Magazine article Policy & Practice

Elaine Ryan Brings Youthful Energy to AARP

Magazine article Policy & Practice

Elaine Ryan Brings Youthful Energy to AARP

Article excerpt

What do Mario Cuomo, Sid Johnson, Bill Waldman and Jerry Friedman have in common?

"They are all men." True, but wrong answer.

"They all have made this a better world." Right answer, but not necessarily true.

True and right answer: "Their righthand man was a woman."

Elaine Ryan, who left her post as deputy executive director of policy and government affairs at the American Public Human Services Association in May to become the director of state and intergovernmental affairs at the AARP, has served on the staff of all four men. She has been at the center of federal policy-making since 1980, when she worked in the office of the lieutenant governor of New York. She became Cuomo's first assistant in 1987. When Louise Slaughter was elected congresswoman, she made Ryan chief of staff, bringing her to Washington in 1989. In 1993, APHSA Executive Director Johnson recruited her to the position that she held for the next 14 years.

As head of the policy and government affairs department, Ryan was responsible for keeping state and local public human service agencies apprised of the happenings in Congress and, as such, represented state and local agencies' interests on Capitol Hill. A woman known for her bubbling personality, energy and wit, Ryan shepherded APHSA's policy and government relations through the exciting and sometimes turbulent years of state waiver demonstration projects, welfare reform, the devolution revolution and the Contract With America in a Republican-led Congress, as well as the decade of block-granting federal programs. She was at the center of every major debate on entitlement programs and every piece of welfare, child care, child support enforcement, foster care and adoption legislation.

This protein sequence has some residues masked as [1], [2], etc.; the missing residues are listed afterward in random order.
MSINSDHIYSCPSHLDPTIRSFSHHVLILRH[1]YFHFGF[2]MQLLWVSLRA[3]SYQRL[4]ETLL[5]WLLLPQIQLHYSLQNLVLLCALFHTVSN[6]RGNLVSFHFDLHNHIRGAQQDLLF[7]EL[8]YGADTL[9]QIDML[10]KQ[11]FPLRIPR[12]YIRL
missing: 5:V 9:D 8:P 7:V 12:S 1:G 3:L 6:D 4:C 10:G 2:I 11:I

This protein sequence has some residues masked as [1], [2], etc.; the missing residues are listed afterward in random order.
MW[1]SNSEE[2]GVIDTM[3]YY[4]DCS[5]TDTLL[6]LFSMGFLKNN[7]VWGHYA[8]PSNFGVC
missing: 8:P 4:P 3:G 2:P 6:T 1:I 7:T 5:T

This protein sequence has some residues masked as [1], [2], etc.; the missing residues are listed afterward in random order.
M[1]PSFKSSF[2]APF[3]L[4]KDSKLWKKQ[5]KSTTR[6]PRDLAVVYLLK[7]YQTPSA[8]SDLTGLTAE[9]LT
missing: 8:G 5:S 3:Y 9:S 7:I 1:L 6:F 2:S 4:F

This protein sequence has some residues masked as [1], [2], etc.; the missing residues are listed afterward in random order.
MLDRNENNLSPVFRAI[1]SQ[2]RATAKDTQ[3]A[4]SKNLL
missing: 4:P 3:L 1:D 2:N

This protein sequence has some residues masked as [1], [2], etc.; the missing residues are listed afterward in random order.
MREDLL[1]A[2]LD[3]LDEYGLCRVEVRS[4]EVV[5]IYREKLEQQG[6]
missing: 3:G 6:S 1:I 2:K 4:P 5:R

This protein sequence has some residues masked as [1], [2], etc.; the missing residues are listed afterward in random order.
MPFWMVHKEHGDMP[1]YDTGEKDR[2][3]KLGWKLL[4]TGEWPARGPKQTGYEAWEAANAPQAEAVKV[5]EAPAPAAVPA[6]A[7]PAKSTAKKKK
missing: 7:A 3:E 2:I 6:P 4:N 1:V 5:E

Ryan traveled around the country to educate APHSA members and up to the Hill to inform legislators on behalf of state and local agencies and the nation's most disadvantaged and helpless. She became an institution in the human service policy-making world and the voice at APHSA meetings and teleconferences. Some members came to recognize her voice even though they had never met her.

"I take great pride that people in the states tune in to our conference calls, so much so that they may have never met us in person but know us by our voices in conference calls," she said.

One might think the lines of policy wonks must be as dry as the work they do. Not true. Ryan was known for making APHSA staff laugh, and she often lightened up-in addition to enlightening-the legislators she addressed.

At a House Ways and Means Committee hearing on child welfare financing reform, the topic was on Program Improvement Plans, or PIPs, a highly complex subject. …

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